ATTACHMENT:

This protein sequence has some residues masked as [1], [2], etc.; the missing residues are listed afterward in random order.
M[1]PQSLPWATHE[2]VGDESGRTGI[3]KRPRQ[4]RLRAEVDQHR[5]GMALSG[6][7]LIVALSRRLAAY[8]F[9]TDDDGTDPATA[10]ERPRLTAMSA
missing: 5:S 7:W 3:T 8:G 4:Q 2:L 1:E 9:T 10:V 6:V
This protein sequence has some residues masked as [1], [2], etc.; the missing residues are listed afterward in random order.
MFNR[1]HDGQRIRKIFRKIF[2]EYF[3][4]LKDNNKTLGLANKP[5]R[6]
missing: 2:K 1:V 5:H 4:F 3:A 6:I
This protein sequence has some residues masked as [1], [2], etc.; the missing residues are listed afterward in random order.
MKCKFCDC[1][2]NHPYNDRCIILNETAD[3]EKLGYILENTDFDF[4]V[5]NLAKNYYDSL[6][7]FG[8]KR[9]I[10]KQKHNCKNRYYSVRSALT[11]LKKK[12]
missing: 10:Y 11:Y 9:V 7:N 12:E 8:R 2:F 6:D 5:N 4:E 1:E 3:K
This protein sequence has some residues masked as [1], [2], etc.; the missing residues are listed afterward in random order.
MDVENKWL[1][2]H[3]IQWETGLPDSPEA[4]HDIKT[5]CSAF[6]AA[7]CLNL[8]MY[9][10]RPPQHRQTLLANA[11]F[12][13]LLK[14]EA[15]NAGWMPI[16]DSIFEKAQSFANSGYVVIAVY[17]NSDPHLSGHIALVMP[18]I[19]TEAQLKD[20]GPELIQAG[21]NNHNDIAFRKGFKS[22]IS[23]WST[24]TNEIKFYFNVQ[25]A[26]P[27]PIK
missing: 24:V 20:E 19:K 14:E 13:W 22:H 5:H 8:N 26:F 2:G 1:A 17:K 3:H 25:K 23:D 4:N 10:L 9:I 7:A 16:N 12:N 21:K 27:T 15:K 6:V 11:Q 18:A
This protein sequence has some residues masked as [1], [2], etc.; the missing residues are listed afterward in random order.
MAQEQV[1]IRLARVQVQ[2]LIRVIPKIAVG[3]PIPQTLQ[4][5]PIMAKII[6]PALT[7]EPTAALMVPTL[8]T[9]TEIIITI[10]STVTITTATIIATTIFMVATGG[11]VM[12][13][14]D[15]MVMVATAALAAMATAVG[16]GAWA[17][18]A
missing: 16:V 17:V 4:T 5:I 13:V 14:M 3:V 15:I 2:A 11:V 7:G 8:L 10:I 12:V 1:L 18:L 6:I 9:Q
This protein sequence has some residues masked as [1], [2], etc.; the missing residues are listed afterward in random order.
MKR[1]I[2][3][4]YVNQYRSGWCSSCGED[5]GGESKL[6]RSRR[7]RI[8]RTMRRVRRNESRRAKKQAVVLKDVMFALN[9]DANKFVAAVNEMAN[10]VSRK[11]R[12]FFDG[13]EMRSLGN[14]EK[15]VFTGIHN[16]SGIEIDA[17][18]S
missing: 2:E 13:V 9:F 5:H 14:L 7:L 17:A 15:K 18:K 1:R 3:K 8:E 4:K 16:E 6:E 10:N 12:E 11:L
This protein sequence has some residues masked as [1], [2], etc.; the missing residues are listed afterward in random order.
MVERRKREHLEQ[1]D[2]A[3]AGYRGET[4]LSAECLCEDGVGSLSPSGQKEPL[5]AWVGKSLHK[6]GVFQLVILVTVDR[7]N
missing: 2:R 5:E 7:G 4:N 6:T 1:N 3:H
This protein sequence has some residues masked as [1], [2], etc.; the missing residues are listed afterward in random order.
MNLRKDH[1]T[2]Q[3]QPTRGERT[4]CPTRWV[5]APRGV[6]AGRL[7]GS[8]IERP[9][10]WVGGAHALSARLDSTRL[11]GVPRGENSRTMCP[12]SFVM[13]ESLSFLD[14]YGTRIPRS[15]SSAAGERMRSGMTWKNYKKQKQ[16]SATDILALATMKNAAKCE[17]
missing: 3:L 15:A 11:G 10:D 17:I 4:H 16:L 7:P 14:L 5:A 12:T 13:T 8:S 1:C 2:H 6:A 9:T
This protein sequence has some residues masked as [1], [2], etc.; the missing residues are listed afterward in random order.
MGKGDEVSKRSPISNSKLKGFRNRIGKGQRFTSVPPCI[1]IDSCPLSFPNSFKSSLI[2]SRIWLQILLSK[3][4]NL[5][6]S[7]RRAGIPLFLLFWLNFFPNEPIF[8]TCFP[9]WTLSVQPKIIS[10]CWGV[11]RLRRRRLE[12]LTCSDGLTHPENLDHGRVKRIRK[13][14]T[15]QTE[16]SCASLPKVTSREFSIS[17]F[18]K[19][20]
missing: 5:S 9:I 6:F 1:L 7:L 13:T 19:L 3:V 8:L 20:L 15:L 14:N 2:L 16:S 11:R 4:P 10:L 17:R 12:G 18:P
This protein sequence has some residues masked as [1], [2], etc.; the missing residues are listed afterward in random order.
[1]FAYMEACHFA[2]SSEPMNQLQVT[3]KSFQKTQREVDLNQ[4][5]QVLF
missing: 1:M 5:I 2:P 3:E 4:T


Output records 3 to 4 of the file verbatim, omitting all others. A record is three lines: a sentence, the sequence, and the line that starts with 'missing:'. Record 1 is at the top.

This protein sequence has some residues masked as [1], [2], etc.; the missing residues are listed afterward in random order.
MKCKFCDC[1][2]NHPYNDRCIILNETAD[3]EKLGYILENTDFDF[4]V[5]NLAKNYYDSL[6][7]FG[8]KR[9]I[10]KQKHNCKNRYYSVRSALT[11]LKKK[12]
missing: 10:Y 11:Y 9:V 7:N 12:E 8:R 2:F 6:D 5:N 4:E 1:E 3:K
This protein sequence has some residues masked as [1], [2], etc.; the missing residues are listed afterward in random order.
MDVENKWL[1][2]H[3]IQWETGLPDSPEA[4]HDIKT[5]CSAF[6]AA[7]CLNL[8]MY[9][10]RPPQHRQTLLANA[11]F[12][13]LLK[14]EA[15]NAGWMPI[16]DSIFEKAQSFANSGYVVIAVY[17]NSDPHLSGHIALVMP[18]I[19]TEAQLKD[20]GPELIQAG[21]NNHNDIAFRKGFKS[22]IS[23]WST[24]TNEIKFYFNVQ[25]A[26]P[27]PIK
missing: 24:V 20:E 19:K 14:E 13:W 22:H 5:H 8:N 26:F 2:G 1:A 17:K 3:H 25:K 23:D 4:N 10:L 9:I 7:A 16:N 12:N 21:K 27:T 15:K 6:V 11:Q 18:A